Be The Match Atlanta promoting bone marrow registry

Be The Match Atlanta distributed the following press release on July 27…

Black or African-American patients only have a 23 percent chance of finding a match compared to a 77 percent chance for White patients. 

For too long, the Black/African-American community has sought a cure for sickle cell anemia, leukemia and other blood cancers. Well, there is a cure – a blood stem cell transplant from a genetically matched donor of a similar ethnic background. Yet of the 22 million potential donors on the Be The Match Registry, only four percent are Black or African-American. 

One such patient that is in need is 10-year-old Ava of Snellville, who had her first pain crisis from sickle cell disease when she was just five months old. Over the past decade, she has been hospitalized over 70 times and has had her spleen, adenoids, tonsils and gall bladder removed as a result of complications from sickle cell disease. A blood stem cell or bone marrow transplant from a perfectly matched donor is the only cure for sickle cell disease, but Ava does not have a compatible match in her family or on the Be The Match Registry. 

Donors who have stepped up to the plate are encouraging others to do so. Tunisia Thorne, an Atlanta realtor, mom, and wife who loves to volunteer, joined the registry in 1999 in San Diego by simply swabbing her cheek. Thorne got the call 18 years later, in 2017, that she was a perfect match. Thorne’s donation saved a 27-year old young man with leukemia.  

“This is the epitome of Black lives matter,” said Thorne. “It is so very simple. It doesn’t take anything away from you, and it gives something so beautiful: life.”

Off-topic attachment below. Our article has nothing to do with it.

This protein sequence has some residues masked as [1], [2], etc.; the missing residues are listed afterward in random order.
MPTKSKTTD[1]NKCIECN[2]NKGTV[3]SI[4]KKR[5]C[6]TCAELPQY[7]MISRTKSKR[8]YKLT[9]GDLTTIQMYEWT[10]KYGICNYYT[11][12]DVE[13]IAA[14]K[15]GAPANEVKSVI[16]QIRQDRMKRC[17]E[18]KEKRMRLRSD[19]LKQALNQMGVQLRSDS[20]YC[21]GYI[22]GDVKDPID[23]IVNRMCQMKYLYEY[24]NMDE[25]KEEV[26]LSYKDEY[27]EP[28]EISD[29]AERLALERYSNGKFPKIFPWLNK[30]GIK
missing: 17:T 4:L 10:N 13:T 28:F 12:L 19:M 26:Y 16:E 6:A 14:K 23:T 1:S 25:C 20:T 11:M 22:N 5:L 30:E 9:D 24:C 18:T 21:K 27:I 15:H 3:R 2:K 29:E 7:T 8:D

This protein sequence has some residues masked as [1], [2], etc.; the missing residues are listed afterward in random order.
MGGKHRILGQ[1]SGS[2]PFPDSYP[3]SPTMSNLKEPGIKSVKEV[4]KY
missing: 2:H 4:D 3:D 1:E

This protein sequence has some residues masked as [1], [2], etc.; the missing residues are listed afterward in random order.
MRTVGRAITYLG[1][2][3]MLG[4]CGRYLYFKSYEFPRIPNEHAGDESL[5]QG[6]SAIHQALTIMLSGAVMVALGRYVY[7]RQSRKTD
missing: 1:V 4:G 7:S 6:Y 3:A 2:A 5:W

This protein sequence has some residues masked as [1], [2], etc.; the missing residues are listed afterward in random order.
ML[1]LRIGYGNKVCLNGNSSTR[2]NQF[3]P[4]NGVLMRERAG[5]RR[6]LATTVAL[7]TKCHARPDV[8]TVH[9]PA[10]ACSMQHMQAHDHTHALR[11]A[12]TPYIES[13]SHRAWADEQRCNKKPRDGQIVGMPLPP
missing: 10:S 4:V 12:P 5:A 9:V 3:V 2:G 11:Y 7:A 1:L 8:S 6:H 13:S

Richard Stewart, an athletic trainer for Georgia Tech, swabbed at an athletic training convention in 2018. He didn’t think much about it, just heard there was a need and thought, “Why not?” Just four months later he got the call saying he was a potential match. He donated in January 2019.  

“The whole process was phenomenal. The actual donation day was the same way, people treat you like a hero, even though I don’t consider myself a hero,” Stewart said. “I would do it again in a heartbeat, and I would encourage others to do so.” Stewart’s donation saved a 63-year-old woman with acute myeloid leukemia (AML).  

Like 80 percent of donors, Thorne and Stewart both donated through Peripheral Blood Stem Cell (PBSC) donation, a nonsurgical process similar to donating plasma.  

“We are asking for Black Atlantans, particularly during African-American Bone Marrow Awareness Month, to help those in our community who are suffering from blood cancers and sickle cell,” said Xavier Brandon, a Be The Match representative. “You will only be asked to donate if you are identified as a perfect match for a patient in need – some people receive the call in months, others after several years, and many are never called to donate. But it only takes a simple cheek swab to increase the odds of a patient finding their perfect match. You can provide hope for people fighting for their lives.”  

Be The Match Atlanta website

For people with life-threatening blood cancers like leukemia and lymphoma or other diseases, a cure exists. Be The Match connects patients with their donor match for a life-saving marrow or umbilical cord blood transplant. People can contribute to the cure as a member of the Be The Match Registry, financial contributor or volunteer. Be The Match provides patients and their families with one-on-one support, education, and guidance before, during, and after transplant. 


Be The Match is operated by the National Marrow Donor Program (NMDP), a nonprofit organization that matches patients with donors, educates health care professionals and conducts research through its research program, CIBMTR (Center for International Blood and Marrow Transplant Research®), so more lives can be saved. To learn more about the cure, visit or call 1 (800) MARROW-2.